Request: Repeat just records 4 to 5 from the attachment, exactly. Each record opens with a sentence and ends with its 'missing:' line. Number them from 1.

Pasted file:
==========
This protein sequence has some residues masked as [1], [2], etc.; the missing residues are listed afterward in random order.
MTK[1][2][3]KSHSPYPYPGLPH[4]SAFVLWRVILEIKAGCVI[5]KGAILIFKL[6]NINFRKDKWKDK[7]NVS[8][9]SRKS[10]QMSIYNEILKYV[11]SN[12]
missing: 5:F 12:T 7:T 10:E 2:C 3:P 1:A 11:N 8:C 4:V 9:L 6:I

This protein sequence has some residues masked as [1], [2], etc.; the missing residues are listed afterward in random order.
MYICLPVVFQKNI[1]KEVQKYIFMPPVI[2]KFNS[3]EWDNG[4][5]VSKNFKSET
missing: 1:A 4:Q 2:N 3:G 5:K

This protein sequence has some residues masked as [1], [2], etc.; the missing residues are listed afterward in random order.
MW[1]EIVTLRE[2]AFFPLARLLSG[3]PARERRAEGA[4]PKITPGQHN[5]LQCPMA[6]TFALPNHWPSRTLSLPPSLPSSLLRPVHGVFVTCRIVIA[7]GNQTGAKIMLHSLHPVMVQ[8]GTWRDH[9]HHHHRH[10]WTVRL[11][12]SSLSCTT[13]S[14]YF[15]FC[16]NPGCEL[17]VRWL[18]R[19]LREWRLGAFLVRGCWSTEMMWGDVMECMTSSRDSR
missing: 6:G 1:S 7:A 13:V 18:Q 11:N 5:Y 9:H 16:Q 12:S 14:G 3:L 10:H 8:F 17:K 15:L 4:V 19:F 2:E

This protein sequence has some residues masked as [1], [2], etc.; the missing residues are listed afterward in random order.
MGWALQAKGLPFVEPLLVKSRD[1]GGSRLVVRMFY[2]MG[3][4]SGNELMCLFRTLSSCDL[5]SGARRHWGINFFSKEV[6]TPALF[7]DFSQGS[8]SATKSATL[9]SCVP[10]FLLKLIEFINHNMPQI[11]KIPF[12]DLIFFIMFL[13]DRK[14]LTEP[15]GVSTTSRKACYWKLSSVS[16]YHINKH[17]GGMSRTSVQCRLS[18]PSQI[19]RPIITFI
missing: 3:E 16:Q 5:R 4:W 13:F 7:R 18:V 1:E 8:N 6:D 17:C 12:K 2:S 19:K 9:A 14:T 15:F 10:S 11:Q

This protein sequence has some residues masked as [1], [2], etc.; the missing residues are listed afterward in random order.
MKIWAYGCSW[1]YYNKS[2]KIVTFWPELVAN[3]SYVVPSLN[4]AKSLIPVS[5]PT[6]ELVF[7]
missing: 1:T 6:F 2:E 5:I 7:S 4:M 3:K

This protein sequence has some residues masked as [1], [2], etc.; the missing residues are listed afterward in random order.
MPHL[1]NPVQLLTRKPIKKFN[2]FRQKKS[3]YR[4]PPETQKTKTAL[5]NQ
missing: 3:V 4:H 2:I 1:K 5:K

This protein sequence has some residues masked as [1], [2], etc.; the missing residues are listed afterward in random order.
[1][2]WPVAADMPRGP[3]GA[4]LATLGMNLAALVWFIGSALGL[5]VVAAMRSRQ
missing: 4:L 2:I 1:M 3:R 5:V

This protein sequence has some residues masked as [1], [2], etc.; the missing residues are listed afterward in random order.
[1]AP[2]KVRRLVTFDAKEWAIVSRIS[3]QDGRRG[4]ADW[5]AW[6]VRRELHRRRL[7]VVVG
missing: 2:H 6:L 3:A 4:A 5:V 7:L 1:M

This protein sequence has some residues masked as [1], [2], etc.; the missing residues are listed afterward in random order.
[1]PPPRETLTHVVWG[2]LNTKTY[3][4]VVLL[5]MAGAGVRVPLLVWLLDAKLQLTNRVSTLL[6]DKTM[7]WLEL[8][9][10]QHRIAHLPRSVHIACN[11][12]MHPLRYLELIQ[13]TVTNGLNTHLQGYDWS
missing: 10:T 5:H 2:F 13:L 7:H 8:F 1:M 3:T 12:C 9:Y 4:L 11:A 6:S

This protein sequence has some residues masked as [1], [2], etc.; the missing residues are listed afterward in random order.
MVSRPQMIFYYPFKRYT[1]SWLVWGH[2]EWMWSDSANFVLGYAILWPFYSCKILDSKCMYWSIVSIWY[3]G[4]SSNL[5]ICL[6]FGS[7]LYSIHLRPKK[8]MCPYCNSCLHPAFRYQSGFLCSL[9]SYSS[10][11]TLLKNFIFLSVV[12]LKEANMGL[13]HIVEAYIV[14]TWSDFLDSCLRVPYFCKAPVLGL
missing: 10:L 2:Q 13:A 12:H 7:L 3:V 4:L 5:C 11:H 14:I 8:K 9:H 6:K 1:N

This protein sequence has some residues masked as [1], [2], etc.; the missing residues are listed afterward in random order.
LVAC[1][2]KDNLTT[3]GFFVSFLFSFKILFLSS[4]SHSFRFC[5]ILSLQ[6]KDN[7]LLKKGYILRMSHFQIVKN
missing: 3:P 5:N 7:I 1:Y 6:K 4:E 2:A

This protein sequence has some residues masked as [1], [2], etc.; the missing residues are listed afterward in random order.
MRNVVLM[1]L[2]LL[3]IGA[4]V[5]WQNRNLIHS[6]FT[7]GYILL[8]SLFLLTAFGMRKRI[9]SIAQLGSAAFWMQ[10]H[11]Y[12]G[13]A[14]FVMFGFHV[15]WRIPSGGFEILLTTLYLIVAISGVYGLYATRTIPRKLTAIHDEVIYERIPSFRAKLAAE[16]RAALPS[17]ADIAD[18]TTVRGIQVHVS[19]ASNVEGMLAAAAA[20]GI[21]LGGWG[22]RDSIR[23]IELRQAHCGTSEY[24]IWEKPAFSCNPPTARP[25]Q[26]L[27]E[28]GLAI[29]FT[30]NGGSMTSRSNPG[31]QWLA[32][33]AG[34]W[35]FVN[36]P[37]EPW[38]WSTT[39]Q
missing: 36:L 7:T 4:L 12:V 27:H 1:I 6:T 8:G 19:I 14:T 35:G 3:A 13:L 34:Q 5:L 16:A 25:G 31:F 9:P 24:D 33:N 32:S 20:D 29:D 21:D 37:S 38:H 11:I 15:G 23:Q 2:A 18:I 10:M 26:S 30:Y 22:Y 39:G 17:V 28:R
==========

This protein sequence has some residues masked as [1], [2], etc.; the missing residues are listed afterward in random order.
MGWALQAKGLPFVEPLLVKSRD[1]GGSRLVVRMFY[2]MG[3][4]SGNELMCLFRTLSSCDL[5]SGARRHWGINFFSKEV[6]TPALF[7]DFSQGS[8]SATKSATL[9]SCVP[10]FLLKLIEFINHNMPQI[11]KIPF[12]DLIFFIMFL[13]DRK[14]LTEP[15]GVSTTSRKACYWKLSSVS[16]YHINKH[17]GGMSRTSVQCRLS[18]PSQI[19]RPIITFI
missing: 3:E 16:Q 5:R 4:W 13:F 7:R 18:V 1:E 8:N 6:D 17:C 12:K 2:S 19:K 9:A 14:T 15:F 10:S 11:Q

This protein sequence has some residues masked as [1], [2], etc.; the missing residues are listed afterward in random order.
MKIWAYGCSW[1]YYNKS[2]KIVTFWPELVAN[3]SYVVPSLN[4]AKSLIPVS[5]PT[6]ELVF[7]
missing: 1:T 6:F 2:E 5:I 7:S 4:M 3:K